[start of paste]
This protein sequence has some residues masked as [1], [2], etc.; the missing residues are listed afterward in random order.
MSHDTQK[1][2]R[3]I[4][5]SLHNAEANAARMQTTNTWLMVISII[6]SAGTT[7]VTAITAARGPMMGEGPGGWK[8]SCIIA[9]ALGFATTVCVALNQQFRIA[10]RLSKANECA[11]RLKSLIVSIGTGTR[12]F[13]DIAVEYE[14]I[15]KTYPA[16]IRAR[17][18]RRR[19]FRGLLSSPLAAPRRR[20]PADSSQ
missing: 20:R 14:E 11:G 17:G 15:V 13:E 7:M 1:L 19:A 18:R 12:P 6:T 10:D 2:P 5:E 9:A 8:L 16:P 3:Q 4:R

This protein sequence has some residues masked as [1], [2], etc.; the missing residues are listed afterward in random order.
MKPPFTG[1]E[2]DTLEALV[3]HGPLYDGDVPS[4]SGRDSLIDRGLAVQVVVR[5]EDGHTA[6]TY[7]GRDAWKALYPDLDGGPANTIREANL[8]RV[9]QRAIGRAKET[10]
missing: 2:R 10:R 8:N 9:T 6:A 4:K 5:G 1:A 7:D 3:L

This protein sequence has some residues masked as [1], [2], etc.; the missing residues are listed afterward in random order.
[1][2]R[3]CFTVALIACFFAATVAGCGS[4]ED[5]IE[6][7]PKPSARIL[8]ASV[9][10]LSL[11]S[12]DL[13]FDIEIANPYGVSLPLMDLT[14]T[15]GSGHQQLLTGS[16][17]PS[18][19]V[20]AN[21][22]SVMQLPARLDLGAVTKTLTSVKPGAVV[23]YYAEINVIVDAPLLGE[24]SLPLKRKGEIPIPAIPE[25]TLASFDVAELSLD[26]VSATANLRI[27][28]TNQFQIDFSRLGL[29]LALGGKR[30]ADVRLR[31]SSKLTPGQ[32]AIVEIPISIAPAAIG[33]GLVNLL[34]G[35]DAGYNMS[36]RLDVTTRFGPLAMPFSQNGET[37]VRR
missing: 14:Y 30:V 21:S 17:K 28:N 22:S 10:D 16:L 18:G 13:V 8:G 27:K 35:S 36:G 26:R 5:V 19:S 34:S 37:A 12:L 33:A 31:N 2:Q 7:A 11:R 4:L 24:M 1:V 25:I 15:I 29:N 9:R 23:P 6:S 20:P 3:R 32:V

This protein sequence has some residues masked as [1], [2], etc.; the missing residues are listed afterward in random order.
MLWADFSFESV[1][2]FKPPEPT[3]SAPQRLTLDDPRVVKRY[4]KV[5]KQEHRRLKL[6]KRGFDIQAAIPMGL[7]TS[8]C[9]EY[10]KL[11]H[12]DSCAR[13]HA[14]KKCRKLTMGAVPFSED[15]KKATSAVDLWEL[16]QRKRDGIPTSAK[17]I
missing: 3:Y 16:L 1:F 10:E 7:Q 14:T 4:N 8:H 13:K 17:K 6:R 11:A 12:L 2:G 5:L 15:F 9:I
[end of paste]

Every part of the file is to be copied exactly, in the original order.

This protein sequence has some residues masked as [1], [2], etc.; the missing residues are listed afterward in random order.
MSHDTQK[1][2]R[3]I[4][5]SLHNAEANAARMQTTNTWLMVISII[6]SAGTT[7]VTAITAARGPMMGEGPGGWK[8]SCIIA[9]ALGFATTVCVALNQQFRIA[10]RLSKANECA[11]RLKSLIVSIGTGTR[12]F[13]DIAVEYE[14]I[15]KTYPA[16]IRAR[17][18]RRR[19]FRGLLSSPLAAPRRR[20]PADSSQ
missing: 20:R 14:E 11:G 17:G 15:V 13:E 7:M 1:L 19:A 18:R 12:P 6:T 10:D 2:P 5:E 9:A 8:L 16:P 3:Q 4:R

This protein sequence has some residues masked as [1], [2], etc.; the missing residues are listed afterward in random order.
MKPPFTG[1]E[2]DTLEALV[3]HGPLYDGDVPS[4]SGRDSLIDRGLAVQVVVR[5]EDGHTA[6]TY[7]GRDAWKALYPDLDGGPANTIREANL[8]RV[9]QRAIGRAKET[10]
missing: 2:R 10:R 8:N 9:T 6:A 4:K 5:G 1:A 7:D 3:L

This protein sequence has some residues masked as [1], [2], etc.; the missing residues are listed afterward in random order.
[1][2]R[3]CFTVALIACFFAATVAGCGS[4]ED[5]IE[6][7]PKPSARIL[8]ASV[9][10]LSL[11]S[12]DL[13]FDIEIANPYGVSLPLMDLT[14]T[15]GSGHQQLLTGS[16][17]PS[18][19]V[20]AN[21][22]SVMQLPARLDLGAVTKTLTSVKPGAVV[23]YYAEINVIVDAPLLGE[24]SLPLKRKGEIPIPAIPE[25]TLASFDVAELSLD[26]VSATANLRI[27][28]TNQFQIDFSRLGL[29]LALGGKR[30]ADVRLR[31]SSKLTPGQ[32]AIVEIPISIAPAAIG[33]GLVNLL[34]G[35]DAGYNMS[36]RLDVTTRFGPLAMPFSQNGET[37]VRR
missing: 14:Y 30:V 21:S 17:K 28:N 22:S 10:D 16:L 18:G 13:V 8:G 27:K 35:S 36:G 26:R 5:V 19:S 34:S 37:A 12:L 33:A 31:N 2:Q 7:A 11:R 4:L 24:M 1:V 25:I 15:I 29:N 9:R 23:P 6:S 20:P 3:R 32:V

This protein sequence has some residues masked as [1], [2], etc.; the missing residues are listed afterward in random order.
MLWADFSFESV[1][2]FKPPEPT[3]SAPQRLTLDDPRVVKRY[4]KV[5]KQEHRRLKL[6]KRGFDIQAAIPMGL[7]TS[8]C[9]EY[10]KL[11]H[12]DSCAR[13]HA[14]KKCRKLTMGAVPFSED[15]KKATSAVDLWEL[16]QRKRDGIPTSAK[17]I
missing: 3:Y 16:L 1:F 10:E 7:Q 14:T 4:N 8:H 13:K 17:K 6:R 11:A 12:L 2:G 5:L 15:F 9:I